Quality of life and kidney function of living kidney donors at the Faculty of Medicine, Chiang Mai University

Main Article Content

Danai Kaewjongprasit Jakkrit Jun-U Akara Amantakul Siwat Phuriyaphan

Abstract

Objective: To compare the quality of life, residual kidney function, and complications of kidney donors before and after donation at the Faculty of Medicine, Chiang Mai University, Thailand.


Material and method: This prospective cohort study included 76 participants who visited the clinic for planning donor nephrectomy and/or routine follow-up after donation between November 2015 and June 2017. The primary outcome was the quality of life of living kidney donors after donation at the short-term and long-term follow-ups, assessed using the SF-36 questionnaire. The secondary outcome was the assessment of residual kidney function after donation. Other potential consequences of kidney donation are also reported in our study, including hypertension, proteinuria, complications during pregnancy, and second thoughts.


Result: Quality of life showed a decline in the early post-donation period but gradually improved over time, especially as regards physical components. The overall quality of life in kidney donors remained higher than in the general population after donation. Sixty-three donors had a GFR >60 mL/min/1.73 m2 after donation. Eight donors had a GFR of 45-59 mL/min/1.73 m2. Five donors did not visit the clinic for routine follow-up after donation due to transportation difficulties. No significant proteinuria was detected in our study. Two donors developed hypertension after donation. Two donors became pregnant after donation and underwent successful delivery without complication. One donor regretted her decision because of an early graft loss in her recipient due to renal vein thrombosis.


Conclusion: Donor nephrectomy is recognized as a safe procedure. A decrease in quality of life after donation was observed only in the early post-donation period. Mental health was not affected by kidney donation. Overall quality of life in kidney donors was higher than in a comparative general population. Residual kidney function after donation was at an acceptable level based on GFR.

Keywords

Downloads

Download data is not yet available.

Article Details

How to Cite
Kaewjongprasit, D., Jun-U, J., Amantakul, A., & Phuriyaphan, S. (2018). Quality of life and kidney function of living kidney donors at the Faculty of Medicine, Chiang Mai University. The Thai Journal of Urology, 39(1), 26-35. Retrieved from https://www.tci-thaijo.org/index.php/TJU/article/view/125732
Section
Original article

References

1. Suzuki A, Kenmochi T, Maruyama M, Akutsu N, Iwashita C, Otsuki K, et al. Changes in Quality of Life in Deceased Versus Living-Donor Kidney Transplantations. ResearchGate. 2012;44:287-289.
2. Li S-S, Huang Y-M, Wang M, Shen J, Lin B-J, Sui Y, et al. A meta-analysis of renal outcomes in living kidney donors. Medicine (Baltimore), 2016.95: e3847
3. Rook M, Hofker HS, Van Son WJ, Homan van der Heide JJ, Ploeg RJ, Navis GJ. Predictive Capacity of Pre-Donation GFR and Renal Reserve Capacity for Donor Renal Function After Living Kidney Donation. Am J Transplant. 2006;6:1653–1659.
4. Fehrman-Ekholm I, Kvarnström N, Söfteland JM, Lennerling A, Rizell M, Odén A, et al. Post-nephrectomy development of renal function in living kidney donors: a cross-sectional retrospective study. Nephrol Dial Transplant, 2011;26:2377-2381.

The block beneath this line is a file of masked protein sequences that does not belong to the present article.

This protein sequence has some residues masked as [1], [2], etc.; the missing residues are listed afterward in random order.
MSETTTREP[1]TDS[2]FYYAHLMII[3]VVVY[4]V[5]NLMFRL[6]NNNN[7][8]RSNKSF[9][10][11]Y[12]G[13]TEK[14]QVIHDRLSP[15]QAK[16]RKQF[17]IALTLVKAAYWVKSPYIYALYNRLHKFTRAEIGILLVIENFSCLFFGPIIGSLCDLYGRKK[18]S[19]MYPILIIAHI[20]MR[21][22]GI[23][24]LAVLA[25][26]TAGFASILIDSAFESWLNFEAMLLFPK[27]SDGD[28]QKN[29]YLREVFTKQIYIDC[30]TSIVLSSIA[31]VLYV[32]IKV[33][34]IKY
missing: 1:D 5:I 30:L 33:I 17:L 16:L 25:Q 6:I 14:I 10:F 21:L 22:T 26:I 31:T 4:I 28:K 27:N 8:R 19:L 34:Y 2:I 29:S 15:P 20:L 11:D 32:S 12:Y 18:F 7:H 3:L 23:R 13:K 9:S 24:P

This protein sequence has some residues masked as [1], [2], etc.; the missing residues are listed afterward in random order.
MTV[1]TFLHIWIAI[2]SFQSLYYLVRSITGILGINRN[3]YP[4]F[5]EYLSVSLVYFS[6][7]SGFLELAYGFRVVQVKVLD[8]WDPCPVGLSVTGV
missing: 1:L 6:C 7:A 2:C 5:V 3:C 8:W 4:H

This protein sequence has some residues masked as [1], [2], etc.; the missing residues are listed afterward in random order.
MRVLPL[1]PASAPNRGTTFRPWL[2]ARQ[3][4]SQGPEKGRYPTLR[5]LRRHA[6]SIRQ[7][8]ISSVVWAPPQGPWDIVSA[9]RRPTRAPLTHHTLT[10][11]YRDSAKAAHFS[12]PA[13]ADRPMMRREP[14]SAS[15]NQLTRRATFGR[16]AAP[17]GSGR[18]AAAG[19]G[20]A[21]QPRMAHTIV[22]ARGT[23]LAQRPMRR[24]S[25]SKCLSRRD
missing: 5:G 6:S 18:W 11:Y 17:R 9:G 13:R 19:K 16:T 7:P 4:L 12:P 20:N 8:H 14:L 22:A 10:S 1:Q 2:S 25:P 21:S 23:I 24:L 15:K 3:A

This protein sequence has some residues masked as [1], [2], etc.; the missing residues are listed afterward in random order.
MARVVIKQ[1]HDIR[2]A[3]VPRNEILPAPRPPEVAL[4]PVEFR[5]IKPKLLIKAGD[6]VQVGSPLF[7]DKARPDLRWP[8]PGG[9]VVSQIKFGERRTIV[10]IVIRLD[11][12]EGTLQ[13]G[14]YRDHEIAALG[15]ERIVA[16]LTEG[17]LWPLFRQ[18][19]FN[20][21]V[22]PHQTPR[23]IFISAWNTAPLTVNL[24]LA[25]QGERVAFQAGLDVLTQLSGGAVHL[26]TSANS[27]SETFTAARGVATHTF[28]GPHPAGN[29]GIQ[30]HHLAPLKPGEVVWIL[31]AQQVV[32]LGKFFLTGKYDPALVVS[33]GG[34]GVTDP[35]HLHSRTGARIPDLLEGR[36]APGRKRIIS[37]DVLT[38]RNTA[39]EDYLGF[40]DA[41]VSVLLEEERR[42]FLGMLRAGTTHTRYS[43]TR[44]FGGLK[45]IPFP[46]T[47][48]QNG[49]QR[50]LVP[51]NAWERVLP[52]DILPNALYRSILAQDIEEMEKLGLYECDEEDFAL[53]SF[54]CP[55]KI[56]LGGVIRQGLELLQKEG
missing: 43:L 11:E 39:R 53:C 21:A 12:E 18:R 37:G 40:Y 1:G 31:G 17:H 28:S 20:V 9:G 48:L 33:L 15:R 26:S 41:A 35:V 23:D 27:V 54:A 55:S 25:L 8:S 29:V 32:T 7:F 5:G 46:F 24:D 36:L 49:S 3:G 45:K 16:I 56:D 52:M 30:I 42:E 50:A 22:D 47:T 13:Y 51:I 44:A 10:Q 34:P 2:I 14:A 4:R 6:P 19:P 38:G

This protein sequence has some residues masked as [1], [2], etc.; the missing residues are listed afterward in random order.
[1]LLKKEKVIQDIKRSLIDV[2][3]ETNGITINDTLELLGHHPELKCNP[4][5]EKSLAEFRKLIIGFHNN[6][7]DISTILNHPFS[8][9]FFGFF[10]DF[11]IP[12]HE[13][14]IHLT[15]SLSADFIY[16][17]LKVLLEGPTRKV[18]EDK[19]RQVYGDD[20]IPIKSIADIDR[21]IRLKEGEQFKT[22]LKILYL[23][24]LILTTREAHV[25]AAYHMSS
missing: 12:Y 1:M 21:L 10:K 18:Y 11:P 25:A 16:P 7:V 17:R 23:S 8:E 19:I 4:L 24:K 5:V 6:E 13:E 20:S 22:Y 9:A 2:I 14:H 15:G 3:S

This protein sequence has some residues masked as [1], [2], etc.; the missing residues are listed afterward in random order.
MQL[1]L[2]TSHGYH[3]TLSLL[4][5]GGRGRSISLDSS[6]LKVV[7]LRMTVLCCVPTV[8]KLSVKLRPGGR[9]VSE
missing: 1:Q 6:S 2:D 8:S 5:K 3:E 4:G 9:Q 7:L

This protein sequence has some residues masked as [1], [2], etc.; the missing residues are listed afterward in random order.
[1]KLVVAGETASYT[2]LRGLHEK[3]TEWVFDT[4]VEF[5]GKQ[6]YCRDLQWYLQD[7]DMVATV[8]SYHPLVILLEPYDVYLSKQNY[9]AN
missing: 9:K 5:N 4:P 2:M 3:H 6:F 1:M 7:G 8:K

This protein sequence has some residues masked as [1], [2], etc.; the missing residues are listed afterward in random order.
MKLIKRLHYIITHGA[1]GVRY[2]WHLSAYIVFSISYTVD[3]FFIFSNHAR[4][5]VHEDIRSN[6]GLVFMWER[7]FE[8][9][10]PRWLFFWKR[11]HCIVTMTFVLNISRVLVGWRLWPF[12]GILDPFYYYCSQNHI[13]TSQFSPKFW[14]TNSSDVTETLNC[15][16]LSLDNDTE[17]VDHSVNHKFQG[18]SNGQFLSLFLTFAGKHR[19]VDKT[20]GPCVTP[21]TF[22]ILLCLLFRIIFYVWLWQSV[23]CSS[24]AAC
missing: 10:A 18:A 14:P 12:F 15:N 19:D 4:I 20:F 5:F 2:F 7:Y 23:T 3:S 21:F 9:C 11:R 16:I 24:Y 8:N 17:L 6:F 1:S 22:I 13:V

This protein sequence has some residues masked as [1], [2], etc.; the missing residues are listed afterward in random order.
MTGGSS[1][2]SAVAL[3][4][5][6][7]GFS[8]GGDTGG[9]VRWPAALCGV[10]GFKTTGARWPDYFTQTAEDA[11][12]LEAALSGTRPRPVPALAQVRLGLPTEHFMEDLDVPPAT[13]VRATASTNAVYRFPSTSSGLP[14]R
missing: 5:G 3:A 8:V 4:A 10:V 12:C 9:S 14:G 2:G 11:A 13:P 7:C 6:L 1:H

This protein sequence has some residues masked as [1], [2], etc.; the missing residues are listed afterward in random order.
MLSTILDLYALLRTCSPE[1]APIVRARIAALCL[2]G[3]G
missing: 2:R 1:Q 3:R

5. Ibrahim HN, Foley R, Tan L, Rogers T, Bailey RF, Guo H, et al. Long-Term Consequences of Kidney Donation. N Engl J Med. 2009;360:459- 469.
6. Chen C-H, Chen Y, Chiang Y-J, Wu C-T, Chen H-W, Chu S-H. Risks and quality-of-life changes in living kidney donors. Transplant Proc. 2004;36:1920-1921.
7. Clemens K, Boudville N, Dew MA, Geddes C, Gill JS, Jassal V, et al. The Long-Term Quality of Life of Living Kidney Donors: A Multicenter Cohort Study. Am J Transplant. 2011;11:463-469.
8. Jaseanchiun W, Sirithanaphol W, Chotikawanich E, Chau-in S, Pacheerat K, Uttaravichien T. Quality of life after donor nephrectomy for living donor kidney transplantation at Srinagarind Hospital. J Med Assoc Thail Chotmaihet Thangphaet. 2012;95 Suppl 11:S15-17.
9. Leumarnkul W, Meetam P. Developing and testing the standards of the Short-Form Health Survey 36 (Thai version) in adults, and assessing the health-related quality of life in patients with hypertension in Nakorn Pathom Hospital and Putamonthon Hostpital. Department of Biopharmaceutics, Faculty of Pharmacy, Silpakorn University; 2005.
10. Leurmarnkul W, Meetam P. Properties Testing of the Retranslated SF-36 (Thai Version). Thai J Pharm Sci 2005;29:69-88.
11. Kongsakon R, Silpakit C. Thai version of the Medical outcome study 36 items short form health survey (SF-36): an instrument for measuring clinical results in mental disorder patients. Rama Med J 2000;23:8-19.
12. Gross CR, Messersmith EE, Hong BA, Jowsey SG, Jacobs C, Gillespie BW, et al. Health-Related Quality of Life in Kidney Donors From the Last Five Decades: Results From the RELIVE Study. Am J Transplant. 2013;13:2924-2934.
13. Young A, Hodsman AB, Boudville N, et al. Bone and mineral metabolism and fibroblast growth factor 23 levels after kidney donation. Am J Kidney Dis Off J Natl Kidney Found. 2012;59:761-769.
14. Nagib AM, Refaie AF, Hendy YA, Elfawal MAM, Shokeir AA, Bakr MA, et al. Long term prospective assessment of living kidney donors: single center experience. ISRN Nephrol. 2014;2014:502414.
15. Chu K-H, Poon CK-Y, Lam C-M, Cheuk A, Yim K-F, Lee W, et al. Long-term outcomes of living kidney donors: A single centre experience of 29 years. Nephrology (Carlton), 2012;17: 85-88.